7th Thessaloniki Biennale of Contemporary Art

Group show
Metropolitan Organisation of Museums of Visual Arts of Thessaloniki (GR)

Athina Ioannou

 

The 7th Thessaloniki Biennale of Contemporary Art, organized by the Metropolitan Organisation of Museums of Visual Arts of Thessaloniki (MOMus) will open in Thessaloniki (Greece) on October 5, 2019 and will take place until mid February 2020 in several venues of the city, including the Museum of Contemporary Art, the Experimental Center for the Arts, the Museum of Photography and the Museum of Modern Art in Thessaloniki, along with the Museum Alex Mylona in Athens. The Thessaloniki Biennale of Contemporary Art, which was first introduced to the public in June of 2007, is operating under a new structure, with updated goals and an emphasis on a collaborative curatorial scheme. Three key innovations characterize the institution that has completed 12 years of uninterrupted presence in visual arts and has managed to win both audiences across borders and establish itself in international reality. Primarily this year’s event is the first Biennale of Contemporary Art organized by the newly established Metropolitan Museum of Fine Arts Museum – MOMus. Secondly, the 7th Contemporary Art Biennale does not propose a specific topic, but a new way of viewing and examining contemporary art, with a critical distance. And thirdly, it is no longer limited to Thessaloniki, but also extends to Athens, where part of it will be hosted at the MOMus-Alex Mylona Museum.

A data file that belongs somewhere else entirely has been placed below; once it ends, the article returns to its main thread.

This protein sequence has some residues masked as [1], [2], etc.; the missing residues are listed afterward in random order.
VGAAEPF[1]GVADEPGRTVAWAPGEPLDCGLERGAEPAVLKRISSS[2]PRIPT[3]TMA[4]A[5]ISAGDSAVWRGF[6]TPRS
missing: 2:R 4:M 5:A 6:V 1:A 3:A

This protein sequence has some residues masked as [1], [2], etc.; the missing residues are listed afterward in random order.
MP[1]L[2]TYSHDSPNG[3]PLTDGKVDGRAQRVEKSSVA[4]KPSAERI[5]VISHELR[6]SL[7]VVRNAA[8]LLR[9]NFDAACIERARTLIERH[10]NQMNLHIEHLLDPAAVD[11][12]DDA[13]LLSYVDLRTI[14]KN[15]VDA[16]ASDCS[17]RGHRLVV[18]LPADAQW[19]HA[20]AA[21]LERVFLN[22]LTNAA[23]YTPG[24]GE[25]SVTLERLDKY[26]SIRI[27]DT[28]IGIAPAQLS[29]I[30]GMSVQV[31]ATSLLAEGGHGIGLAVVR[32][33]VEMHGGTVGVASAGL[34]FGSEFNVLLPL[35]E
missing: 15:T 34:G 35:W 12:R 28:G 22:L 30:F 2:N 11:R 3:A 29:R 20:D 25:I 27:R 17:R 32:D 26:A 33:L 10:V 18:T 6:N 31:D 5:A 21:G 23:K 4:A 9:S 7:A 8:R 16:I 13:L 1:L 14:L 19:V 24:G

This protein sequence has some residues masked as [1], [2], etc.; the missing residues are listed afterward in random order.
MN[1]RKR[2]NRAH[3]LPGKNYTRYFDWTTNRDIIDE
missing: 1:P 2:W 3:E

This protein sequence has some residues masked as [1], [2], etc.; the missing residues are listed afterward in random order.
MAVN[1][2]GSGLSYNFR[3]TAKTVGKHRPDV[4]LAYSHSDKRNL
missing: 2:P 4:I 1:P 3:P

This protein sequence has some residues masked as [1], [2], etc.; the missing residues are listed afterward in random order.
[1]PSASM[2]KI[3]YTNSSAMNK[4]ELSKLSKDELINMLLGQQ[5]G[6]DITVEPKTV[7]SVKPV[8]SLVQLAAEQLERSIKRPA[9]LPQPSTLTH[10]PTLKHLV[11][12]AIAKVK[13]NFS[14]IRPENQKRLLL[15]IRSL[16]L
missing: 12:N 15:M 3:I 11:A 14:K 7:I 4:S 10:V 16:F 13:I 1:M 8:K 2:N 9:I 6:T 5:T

The Thessaloniki Contemporary Art Biennale is co-funded by Greece and the European Union (European Regional Development Fund). Under the title Stasis the 7th Thessaloniki Biennale aspires to serve as a field for redefining values and priorities, more likely to happen if one sees things from a critical distance. It suggests a historical overview of the self, the world and life, through artistic standpoints and creations. With question marks or excitement, with resistances or reversals, with poetry or realism, with imagination or criticism of reality, with research or imagination, artists look for alternate points of view of the past, present and future, and somehow reconstruct.

The Thessaloniki Biennale’s proposal for Stasis involves pausing for reflection, detachment, silence not for the sake of complacency and isolation, but in order to pick a standpoint, get actively involved and join voices, in order to chart courses that require effort, thought and consistency. For Stasis to become a requirement of picking a standpoint, the contemporary must be placed in the field of the questions of history and discourse, in the arena of conflict and ideological struggle.

 


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